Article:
MPs will today bid to block new rules that could see them punished for indiscretions in their private lives.
A revised Code of Conduct states that politicians should not do anything that would "cause significant damage to the reputation and integrity of the House of Commons".
However, a cross-party group has tabled an amendment amid fears that individuals could be censured or even suspended for actions that have no bearing on their duties.
The MPs - including Tory 1922 committee chairman Graham Brady and former Liberal Democrat leader Sir Menzies Campbell - want to add a line specifying that the standards commissioner "may not investigate a specific matter under paragraph 16 which relates only to the conduct of a Member in their private and personal lives".
As well as the new Code of Conduct, MPs are due to consider changes that would see the public help investigate allegations of wrongdoing.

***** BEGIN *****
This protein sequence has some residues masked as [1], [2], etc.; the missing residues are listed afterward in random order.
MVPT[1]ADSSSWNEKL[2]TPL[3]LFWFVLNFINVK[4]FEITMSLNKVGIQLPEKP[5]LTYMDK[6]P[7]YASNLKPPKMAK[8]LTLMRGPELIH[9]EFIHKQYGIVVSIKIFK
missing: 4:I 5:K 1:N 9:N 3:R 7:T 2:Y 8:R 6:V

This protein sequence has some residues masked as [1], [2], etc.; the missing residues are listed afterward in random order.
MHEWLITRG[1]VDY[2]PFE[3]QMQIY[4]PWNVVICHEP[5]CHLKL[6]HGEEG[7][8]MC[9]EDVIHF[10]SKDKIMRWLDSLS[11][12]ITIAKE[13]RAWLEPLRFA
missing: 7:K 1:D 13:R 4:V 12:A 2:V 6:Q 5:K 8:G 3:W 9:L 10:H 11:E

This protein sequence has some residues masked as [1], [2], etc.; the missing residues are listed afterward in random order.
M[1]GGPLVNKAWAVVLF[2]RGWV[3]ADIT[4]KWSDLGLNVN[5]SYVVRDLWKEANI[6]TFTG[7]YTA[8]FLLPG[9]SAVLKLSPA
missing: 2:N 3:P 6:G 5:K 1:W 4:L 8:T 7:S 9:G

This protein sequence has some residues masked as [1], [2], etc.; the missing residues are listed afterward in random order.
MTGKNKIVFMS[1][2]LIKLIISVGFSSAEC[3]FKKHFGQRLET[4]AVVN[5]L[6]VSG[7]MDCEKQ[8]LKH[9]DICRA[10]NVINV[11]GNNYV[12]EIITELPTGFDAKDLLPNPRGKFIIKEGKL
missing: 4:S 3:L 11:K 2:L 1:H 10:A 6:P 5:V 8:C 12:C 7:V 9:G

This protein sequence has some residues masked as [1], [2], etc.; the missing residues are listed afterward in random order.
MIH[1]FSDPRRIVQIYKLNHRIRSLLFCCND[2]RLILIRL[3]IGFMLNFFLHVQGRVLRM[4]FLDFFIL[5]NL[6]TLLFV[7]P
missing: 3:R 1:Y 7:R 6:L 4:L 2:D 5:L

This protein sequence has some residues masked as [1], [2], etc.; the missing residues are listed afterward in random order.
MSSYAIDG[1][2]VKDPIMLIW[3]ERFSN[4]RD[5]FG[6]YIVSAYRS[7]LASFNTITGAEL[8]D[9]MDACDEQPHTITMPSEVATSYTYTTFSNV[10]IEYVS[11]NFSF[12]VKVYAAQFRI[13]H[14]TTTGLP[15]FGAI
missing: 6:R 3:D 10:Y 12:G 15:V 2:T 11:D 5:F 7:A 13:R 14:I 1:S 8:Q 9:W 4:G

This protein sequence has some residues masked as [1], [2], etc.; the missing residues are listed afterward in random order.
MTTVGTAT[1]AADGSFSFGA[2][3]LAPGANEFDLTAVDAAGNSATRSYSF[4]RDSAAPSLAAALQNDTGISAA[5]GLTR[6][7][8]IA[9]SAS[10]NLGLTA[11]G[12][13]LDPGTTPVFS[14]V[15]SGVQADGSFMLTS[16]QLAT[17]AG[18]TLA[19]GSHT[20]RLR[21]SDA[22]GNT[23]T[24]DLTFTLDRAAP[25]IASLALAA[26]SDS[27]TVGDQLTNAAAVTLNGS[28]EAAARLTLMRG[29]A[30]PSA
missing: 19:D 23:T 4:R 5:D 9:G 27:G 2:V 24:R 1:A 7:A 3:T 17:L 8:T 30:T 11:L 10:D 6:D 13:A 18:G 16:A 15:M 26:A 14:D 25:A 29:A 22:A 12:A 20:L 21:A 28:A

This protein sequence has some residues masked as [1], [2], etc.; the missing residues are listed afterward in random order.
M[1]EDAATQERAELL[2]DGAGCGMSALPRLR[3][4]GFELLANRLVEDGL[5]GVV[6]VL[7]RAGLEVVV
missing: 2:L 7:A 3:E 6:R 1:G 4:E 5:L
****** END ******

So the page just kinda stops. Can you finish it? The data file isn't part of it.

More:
The plans would create a Standards Committee made up of 10 MPs and two or three lay members, who would be approved by the whole House.
However, the motion put forward by Leader of the House Sir George Young makes clear that the members of the public will not be able to decide on punishments.
"Lay members may take part in proceedings of the committee and of any sub-committee to which they are appointed and may ask questions of witnesses, but lay members may not move any motion or any amendment to any motion or draft report, and may not vote," it states.